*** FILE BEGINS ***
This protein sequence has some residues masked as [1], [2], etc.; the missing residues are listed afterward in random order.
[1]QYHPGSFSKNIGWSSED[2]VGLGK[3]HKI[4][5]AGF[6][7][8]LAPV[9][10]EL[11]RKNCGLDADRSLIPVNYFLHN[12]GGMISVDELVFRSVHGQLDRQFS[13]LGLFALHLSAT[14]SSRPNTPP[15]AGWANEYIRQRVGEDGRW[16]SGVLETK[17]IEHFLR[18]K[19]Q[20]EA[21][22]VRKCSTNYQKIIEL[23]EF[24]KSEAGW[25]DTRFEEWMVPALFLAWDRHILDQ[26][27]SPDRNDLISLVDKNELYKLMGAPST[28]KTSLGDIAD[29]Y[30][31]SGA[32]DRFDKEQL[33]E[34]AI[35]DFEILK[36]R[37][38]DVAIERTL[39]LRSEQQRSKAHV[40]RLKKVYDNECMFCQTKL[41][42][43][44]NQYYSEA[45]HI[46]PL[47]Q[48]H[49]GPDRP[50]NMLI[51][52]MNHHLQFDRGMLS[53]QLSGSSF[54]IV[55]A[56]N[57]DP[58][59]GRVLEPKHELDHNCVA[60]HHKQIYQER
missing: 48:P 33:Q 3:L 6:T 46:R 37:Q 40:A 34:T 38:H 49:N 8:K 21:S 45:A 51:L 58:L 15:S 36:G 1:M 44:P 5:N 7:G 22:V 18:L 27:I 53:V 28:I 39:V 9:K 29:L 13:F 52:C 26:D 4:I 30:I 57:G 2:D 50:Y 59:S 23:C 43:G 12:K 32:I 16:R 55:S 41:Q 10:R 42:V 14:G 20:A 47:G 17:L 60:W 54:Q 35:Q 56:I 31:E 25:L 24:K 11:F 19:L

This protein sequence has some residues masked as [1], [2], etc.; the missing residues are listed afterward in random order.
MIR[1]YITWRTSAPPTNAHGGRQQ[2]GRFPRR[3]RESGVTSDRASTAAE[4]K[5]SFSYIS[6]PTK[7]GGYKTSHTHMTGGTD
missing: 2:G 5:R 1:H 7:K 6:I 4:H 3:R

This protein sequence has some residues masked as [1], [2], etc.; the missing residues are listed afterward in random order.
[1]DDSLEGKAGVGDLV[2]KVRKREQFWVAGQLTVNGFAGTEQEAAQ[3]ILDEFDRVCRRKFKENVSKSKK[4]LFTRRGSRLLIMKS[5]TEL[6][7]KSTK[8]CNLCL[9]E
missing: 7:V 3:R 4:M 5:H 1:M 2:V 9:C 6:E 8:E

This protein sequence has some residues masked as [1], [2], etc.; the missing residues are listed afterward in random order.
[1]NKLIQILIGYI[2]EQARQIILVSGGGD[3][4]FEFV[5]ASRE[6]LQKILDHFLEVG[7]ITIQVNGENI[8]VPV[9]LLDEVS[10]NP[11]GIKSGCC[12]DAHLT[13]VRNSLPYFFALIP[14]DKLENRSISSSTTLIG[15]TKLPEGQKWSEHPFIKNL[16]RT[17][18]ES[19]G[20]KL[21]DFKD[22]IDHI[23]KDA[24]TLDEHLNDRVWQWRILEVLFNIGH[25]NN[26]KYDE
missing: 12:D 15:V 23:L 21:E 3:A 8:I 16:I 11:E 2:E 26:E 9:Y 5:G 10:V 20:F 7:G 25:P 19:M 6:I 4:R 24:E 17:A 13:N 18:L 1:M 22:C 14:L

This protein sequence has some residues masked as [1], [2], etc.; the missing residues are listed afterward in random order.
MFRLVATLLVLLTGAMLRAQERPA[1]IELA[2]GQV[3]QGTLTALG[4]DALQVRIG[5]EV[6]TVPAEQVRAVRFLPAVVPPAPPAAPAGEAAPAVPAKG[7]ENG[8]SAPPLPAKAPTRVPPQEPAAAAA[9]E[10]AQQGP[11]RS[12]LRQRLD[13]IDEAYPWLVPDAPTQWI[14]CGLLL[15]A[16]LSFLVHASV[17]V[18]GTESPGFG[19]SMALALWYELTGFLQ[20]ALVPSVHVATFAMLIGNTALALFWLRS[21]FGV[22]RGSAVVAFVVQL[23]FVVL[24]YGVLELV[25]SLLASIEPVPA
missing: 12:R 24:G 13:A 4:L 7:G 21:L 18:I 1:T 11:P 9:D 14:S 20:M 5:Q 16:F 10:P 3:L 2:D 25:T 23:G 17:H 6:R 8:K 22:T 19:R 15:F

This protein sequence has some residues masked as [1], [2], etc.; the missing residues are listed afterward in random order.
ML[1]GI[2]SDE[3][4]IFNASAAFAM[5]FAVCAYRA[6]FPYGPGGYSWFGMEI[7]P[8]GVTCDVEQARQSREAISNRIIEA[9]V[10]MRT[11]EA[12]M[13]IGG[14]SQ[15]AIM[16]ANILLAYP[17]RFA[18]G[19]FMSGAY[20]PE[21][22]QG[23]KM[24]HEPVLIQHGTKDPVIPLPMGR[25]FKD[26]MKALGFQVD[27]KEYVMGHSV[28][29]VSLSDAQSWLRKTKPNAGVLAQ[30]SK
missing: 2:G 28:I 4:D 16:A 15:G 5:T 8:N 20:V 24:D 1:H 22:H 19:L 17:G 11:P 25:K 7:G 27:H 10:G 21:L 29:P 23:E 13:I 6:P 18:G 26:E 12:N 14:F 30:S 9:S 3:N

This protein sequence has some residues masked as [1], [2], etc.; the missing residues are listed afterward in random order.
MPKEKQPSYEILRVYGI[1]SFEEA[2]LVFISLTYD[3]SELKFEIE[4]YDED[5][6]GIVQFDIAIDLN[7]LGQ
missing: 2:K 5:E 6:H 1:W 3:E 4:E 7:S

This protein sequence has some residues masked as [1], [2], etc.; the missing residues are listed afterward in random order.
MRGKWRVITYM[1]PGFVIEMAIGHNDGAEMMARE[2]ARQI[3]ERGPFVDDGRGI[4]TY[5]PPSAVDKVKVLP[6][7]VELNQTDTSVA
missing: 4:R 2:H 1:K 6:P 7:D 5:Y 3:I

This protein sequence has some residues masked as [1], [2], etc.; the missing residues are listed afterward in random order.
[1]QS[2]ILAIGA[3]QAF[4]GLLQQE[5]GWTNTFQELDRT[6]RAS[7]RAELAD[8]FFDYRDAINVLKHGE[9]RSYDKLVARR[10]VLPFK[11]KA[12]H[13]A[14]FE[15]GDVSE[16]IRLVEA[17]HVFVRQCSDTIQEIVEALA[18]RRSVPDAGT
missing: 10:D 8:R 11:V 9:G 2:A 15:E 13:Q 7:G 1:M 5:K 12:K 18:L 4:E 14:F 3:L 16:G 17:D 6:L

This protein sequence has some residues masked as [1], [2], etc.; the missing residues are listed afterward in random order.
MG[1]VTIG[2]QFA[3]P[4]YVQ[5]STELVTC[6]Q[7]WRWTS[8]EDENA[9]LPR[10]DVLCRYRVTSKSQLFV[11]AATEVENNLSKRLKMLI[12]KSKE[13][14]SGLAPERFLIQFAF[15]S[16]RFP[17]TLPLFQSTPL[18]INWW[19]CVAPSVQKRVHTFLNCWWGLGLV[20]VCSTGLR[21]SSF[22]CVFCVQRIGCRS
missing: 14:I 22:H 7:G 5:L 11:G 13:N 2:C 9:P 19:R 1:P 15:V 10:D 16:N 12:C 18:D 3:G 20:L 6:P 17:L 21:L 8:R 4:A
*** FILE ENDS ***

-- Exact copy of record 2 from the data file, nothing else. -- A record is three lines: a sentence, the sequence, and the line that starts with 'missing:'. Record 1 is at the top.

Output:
This protein sequence has some residues masked as [1], [2], etc.; the missing residues are listed afterward in random order.
MIR[1]YITWRTSAPPTNAHGGRQQ[2]GRFPRR[3]RESGVTSDRASTAAE[4]K[5]SFSYIS[6]PTK[7]GGYKTSHTHMTGGTD
missing: 2:G 5:R 1:H 7:K 6:I 4:H 3:R